Furthermore, I’m certain Jesus would instruct His followers to skilfully object to morally indefensible ideas and policies both within and outside the church context. There is a plethora of Biblical scenes that depict Jesus as a radical figure flipping tables to highlight the economic injustices of His time (Matthew 21:12–13; Mark 11:15–18) and rebuking religious leaders and followers for their hypocrisy and their indecent treatment of social outcasts like lepers and prostitutes (John 8:7; Matthew 23:1–12; Mark 12:35–40; Luke 20:45–47). He sought to upend corrupt social hierarchies and injustice of all forms and He wasn’t afraid to challenge orthodoxy and tradition in robust and imaginative ways. For example, the doctrine of the separation of church and state can be traced to Jesus’ pithy statement that we ought to render to Caesar (the state) what is Caesar’s and to God what is God’s (Matthew 22:21). Since we were called to do the same works as Jesus and even greater (John 14:12), it is patently obvious that God is NOT glorified when we hide our gifts, or when we silence others or allow them to be silenced for anti-intellectual motivations.
Jesus does advise Christians on when to disengage: “Don’t throw your pearls before swine, or they will turn and maul you” (Matthew 7:6). Similarly, Paul instructs us to avoid “profane and idle babblings and contradictions of what is falsely called knowledge” (I Timothy 6:20). The idea here is that you should not waste your time and energy with folks who won’t give your voice a sympathetic hearing. You can offer something of considerable value to some people and earn only their anger, resentment and contempt.
But we mustn’t forget Peter’s instruction to always be ready “to give a defence to everyone who asks you a reason for the hope that is in you, with meekness and fear” (1 Peter 3:15).” At first blush, this seems at odds with Paul’s earlier statement. But the apparent inconsistency can be easily reconciled through the additional layer of understanding that we shouldn’t prematurely foreclose the opportunity for a reasoned discussion of the more puzzling aspects of Christianity. We can’t assume a priori where the discussion will go so at the very least give your critic the benefit of the doubt. We only get to “shake the dust off our feet” (Matthew 10:14), that is, depart from a conversation with a critic, once we’ve actually done the work of providing a defence, and any good defence will naturally engage with objections.
The advice for intellectual Christians is clear. If you’ve been given the gift of knowledge or wisdom, do NOT hide your light (Matthew 5:16). And recall that if the whole body were an eye where would be the hearing (1 Corinthians 12:17)? In other words, if we all had the same function, the same thought patterns, how could we possibly respond to circumstances that require adaptation and novelty? Don’t let anyone cause you to doubt your calling. There are diversities of gifts but the same Spirit (1 Corinthians 12:4–6). We all share a common objective: to further the gospel. But unity doesn’t equal uniformity. Recall the incident at Antioch, which was an apostolic dispute between Paul and Peter. There’s strength in diversity of thought.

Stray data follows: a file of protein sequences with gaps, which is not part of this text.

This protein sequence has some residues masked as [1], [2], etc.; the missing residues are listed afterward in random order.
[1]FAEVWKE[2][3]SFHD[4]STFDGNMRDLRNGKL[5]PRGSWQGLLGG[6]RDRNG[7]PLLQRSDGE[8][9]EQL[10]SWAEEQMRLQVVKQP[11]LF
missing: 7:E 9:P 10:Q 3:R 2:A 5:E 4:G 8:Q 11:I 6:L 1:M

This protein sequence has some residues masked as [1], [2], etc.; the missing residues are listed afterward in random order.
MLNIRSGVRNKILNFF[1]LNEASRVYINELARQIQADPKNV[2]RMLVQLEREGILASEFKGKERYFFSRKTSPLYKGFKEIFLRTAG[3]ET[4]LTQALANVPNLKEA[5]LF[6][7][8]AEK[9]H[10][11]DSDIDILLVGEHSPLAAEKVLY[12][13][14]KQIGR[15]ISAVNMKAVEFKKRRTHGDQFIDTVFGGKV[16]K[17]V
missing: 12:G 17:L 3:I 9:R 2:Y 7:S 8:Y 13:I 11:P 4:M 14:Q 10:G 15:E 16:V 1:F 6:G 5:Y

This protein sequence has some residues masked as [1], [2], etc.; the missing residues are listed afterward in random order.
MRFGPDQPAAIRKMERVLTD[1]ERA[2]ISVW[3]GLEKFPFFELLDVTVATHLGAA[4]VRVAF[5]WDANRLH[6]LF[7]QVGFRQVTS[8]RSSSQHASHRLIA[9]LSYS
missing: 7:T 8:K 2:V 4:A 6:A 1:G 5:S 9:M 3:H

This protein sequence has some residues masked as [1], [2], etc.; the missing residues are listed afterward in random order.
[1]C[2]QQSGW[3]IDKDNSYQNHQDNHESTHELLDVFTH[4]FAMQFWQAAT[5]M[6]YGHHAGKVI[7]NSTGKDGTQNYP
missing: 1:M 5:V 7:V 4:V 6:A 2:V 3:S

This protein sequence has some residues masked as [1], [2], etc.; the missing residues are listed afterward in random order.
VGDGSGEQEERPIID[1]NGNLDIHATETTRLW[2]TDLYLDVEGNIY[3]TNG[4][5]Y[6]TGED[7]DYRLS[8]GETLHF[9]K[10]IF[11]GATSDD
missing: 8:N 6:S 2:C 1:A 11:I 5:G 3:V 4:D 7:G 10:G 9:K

Finally, don’t expend your time and effort where you are not appreciated, and don’t apologise for being you. If after many attempts your earnest endeavours to ‘seeking justice’ and ‘correcting oppression’ (Isaiah 1:17) are proving fruitless and you’ve heeded the bible’s advice to take one or two people who can ‘bear witness’ of your plea (Matthew 18:16), do yourself a favour and find a community where your gifts are embraced and where you can use your gifts to benefit the gospel. Don’t put yourself through the needless suffering of intellectual suppression. Recall that ‘the beginning of wisdom is the fear (reverence) of God’ (Proverbs 9:10) — not of men — and while religious and secular authorities alike serve crucial functions and ought to be conferred a reasonable level of respect (1 Peter 5:5), there are higher-order principles of justice, righteousness and fairness that are incapable of abrogation by even the highest authorities on the earth. As Peter and other apostles neatly stated, it is right and proper to obey God than men (Acts 5:29).
For church leaders reading this, create the conditions for your congregation to feel less like a tyranny and more like the Lord’s house. Set up independent committees that challenge internal processes. Implement robust complaint procedures. Build trust and confidence in your people by listening to them. And engage with the issues of the day so you can adequately fulfil your ministerial duties. Christianity does NOT operate in a vacuum. The Lord’s house is a place where Jesus, not any mere mortal, reigns supreme — a place where justice, truth, brotherly love and respect for individual autonomy should be the norm rather than the exception.
“My people are destroyed for lack of knowledge. Because you have rejected knowledge, I also will reject you from being priest for Me” (Hosea 4:6)
“Learn to do good; seek justice, correct oppression; bring justice to the fatherless, and plead the widow’s cause” (Isaiah 1:17)
“And what does the Lord require of you but to do justly, to love mercy, and to walk humbly with your God?” (Micah 6:8)
“Now the Lord is the Spirit; and where the Spirit of the Lord is, there is liberty.” (2 Corinthians 3:17–18)